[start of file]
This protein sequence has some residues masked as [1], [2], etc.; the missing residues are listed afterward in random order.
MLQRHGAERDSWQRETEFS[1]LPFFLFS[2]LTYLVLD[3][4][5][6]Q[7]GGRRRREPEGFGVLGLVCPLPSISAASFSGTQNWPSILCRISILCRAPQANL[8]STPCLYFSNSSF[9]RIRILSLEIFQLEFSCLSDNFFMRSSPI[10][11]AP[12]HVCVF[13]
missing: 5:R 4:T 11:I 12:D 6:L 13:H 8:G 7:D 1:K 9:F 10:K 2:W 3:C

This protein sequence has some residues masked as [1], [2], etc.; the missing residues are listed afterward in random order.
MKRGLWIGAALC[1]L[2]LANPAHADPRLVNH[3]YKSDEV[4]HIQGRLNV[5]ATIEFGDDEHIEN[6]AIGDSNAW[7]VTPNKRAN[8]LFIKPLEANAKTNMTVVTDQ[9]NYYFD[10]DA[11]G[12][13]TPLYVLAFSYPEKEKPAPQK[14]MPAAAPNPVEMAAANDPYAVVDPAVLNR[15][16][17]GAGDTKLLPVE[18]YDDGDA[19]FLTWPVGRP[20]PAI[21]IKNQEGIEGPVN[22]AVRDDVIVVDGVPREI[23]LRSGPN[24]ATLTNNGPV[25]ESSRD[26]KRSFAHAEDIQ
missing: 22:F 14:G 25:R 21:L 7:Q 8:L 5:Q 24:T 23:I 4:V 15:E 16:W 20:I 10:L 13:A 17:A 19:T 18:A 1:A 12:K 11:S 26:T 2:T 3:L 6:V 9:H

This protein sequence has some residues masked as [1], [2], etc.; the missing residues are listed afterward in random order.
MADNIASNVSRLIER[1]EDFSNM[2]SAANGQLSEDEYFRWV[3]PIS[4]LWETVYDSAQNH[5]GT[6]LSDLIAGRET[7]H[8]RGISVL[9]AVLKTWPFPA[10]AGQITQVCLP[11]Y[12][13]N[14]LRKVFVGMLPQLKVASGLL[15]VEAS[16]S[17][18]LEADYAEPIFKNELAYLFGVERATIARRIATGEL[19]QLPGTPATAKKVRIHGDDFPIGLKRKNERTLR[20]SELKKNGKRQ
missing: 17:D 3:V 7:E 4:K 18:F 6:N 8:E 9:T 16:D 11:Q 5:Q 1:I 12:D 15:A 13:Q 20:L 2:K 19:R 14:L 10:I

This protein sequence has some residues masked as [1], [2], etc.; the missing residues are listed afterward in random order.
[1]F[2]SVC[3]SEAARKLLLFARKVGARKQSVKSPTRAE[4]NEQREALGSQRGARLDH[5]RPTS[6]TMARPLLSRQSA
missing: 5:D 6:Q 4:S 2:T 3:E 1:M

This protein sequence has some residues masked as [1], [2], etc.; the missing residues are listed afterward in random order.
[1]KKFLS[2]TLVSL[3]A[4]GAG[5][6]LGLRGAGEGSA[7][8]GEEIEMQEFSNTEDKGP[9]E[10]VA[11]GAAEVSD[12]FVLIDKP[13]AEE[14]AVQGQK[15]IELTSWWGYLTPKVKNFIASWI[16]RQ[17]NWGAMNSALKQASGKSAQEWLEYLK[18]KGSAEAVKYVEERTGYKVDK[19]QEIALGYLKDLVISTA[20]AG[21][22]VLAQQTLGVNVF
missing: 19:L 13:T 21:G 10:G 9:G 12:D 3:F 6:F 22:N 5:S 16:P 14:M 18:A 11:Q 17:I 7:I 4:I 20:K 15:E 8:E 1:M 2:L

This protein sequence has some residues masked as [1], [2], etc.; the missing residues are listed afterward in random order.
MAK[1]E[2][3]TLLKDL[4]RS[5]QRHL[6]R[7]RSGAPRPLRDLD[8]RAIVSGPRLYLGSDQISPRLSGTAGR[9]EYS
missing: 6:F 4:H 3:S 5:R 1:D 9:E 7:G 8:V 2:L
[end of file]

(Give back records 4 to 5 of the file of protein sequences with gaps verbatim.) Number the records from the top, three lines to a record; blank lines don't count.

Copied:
This protein sequence has some residues masked as [1], [2], etc.; the missing residues are listed afterward in random order.
[1]F[2]SVC[3]SEAARKLLLFARKVGARKQSVKSPTRAE[4]NEQREALGSQRGARLDH[5]RPTS[6]TMARPLLSRQSA
missing: 5:D 6:Q 4:S 2:T 3:E 1:M

This protein sequence has some residues masked as [1], [2], etc.; the missing residues are listed afterward in random order.
[1]KKFLS[2]TLVSL[3]A[4]GAG[5][6]LGLRGAGEGSA[7][8]GEEIEMQEFSNTEDKGP[9]E[10]VA[11]GAAEVSD[12]FVLIDKP[13]AEE[14]AVQGQK[15]IELTSWWGYLTPKVKNFIASWI[16]RQ[17]NWGAMNSALKQASGKSAQEWLEYLK[18]KGSAEAVKYVEERTGYKVDK[19]QEIALGYLKDLVISTA[20]AG[21][22]VLAQQTLGVNVF
missing: 19:L 13:T 21:G 10:G 9:G 12:D 3:F 6:F 22:N 5:S 16:P 14:M 18:A 11:Q 17:I 7:I 4:I 20:K 15:E 8:E 1:M 2:L